Too Much of Good Thing?

Written by Account Executive, Kim Chapman

A debate in the email-marketing world has been going on for over a decade: how often to send out emails.

When brushing up on my research, I found advice/factoids concerning this topic from the early 2000s all the way up to this past month. Here are some tidbits:

  • At a minimum, communicate with your customers once a month. If not, you are not staying top of mind.
  • Send e-blasts a maximum of once per week; click-thrus and opens both drop dramatically once you get more frequent than weekly.
  • Declining open rates could signify an increase of indifference towards your brand, possibly caused by over-mailing.
  • If you’re considering an email campaign more frequent than once per week, you have to ask yourself whether the information is really that time sensitive.
  • At a minimum, you should send weekly if you are selling a product or service.

While some of this information is helpful, it seems a bit contradictory. So what’s a marketer to do?

I also stumbled across a live debate post between two HubSpot marketers: Sam Mallikarjunan, Manager of Experimental Marketing, and Dan Zarrella, “Social Media Scientist.” Sam believes too much emailing leads to attrition. Dan says that, in general, sending more email is better.

At one point, Sam states that one of the main reasons people unsubscribe is because of excessive emailing. Dan counters by saying something interesting: That people do not know why they do what they do. In other words, they aren’t unsubscribing because they are getting too many emails. They are unsubscribing because they are getting too many irrelevant emails.

He goes on to say that there is no drop-off in click-thru rates whether you are sending one or 30 emails a month, and that unsubscribe rates actually decrease the more email you send. (The reason for this, according to Dan, is that if people are going to unsubscribe, it’s going to be after they’ve received the first couple of emails, because they genuinely have no interest. If people are interested though, and they become used to the emails, they are unlikely to unsubscribe, no matter what the frequency.) Dan’s main point is this: The key is not frequency. The key is relevance and value. To drive this home, he alludes to the fact that there need be no frequency cap as long as there is relevance and value. While this may be a slightly extreme statement, his point seems to make sense to me.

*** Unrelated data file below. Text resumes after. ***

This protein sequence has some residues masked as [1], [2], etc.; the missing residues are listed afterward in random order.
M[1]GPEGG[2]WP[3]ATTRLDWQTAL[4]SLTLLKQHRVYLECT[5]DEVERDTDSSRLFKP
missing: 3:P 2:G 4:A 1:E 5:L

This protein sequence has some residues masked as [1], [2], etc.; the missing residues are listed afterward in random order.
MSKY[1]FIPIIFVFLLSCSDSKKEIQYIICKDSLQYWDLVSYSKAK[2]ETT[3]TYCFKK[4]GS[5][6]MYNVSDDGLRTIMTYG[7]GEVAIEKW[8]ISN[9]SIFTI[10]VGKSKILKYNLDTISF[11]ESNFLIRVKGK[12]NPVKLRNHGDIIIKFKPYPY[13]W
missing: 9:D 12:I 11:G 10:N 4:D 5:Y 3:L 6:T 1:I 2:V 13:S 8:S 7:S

There has been many times when I’ve unsubscribed from a marketer who is sending me frequent emails. BUT, it’s always because the marketer isn’t relevant to me, and/or the emails don’t have enough value. If there were a marketer out there that provided relevant value, I would welcome his or her emails any day of the week. Oh, wait. I do. And so do tons of other people. Sites such as Groupon and Daily Candy are perfect examples. And there are many more. Gilt tempts fashionistas daily with designer fashion sales, while mom-targeting Zoolilly offers daily sales on top-quality apparel, gear and other goodies for moms, babies and kids.

Of course, no two marketers are the same, and testing is important. Then you can analyze, segment and treat your different segments accordingly.

Here are some considerations for marketers:

  • Actives (people who open your emails all the time): Send them emails more frequently
  • Recent subscribers: Use concentrated efforts to solidify the relationship and keep your brand top of mind
  • Recent purchasers: Email them soon after purchase with “thank you”/discount offer

For people who aren’t active, don’t throw the baby out with the bathwater and assume that too many emails are being sent, or that these customers are no good (assuming your list has been scrubbed). Always consider relevance and value before frequency. Maybe it’s as simple as re-assessing your message or offers for these customers.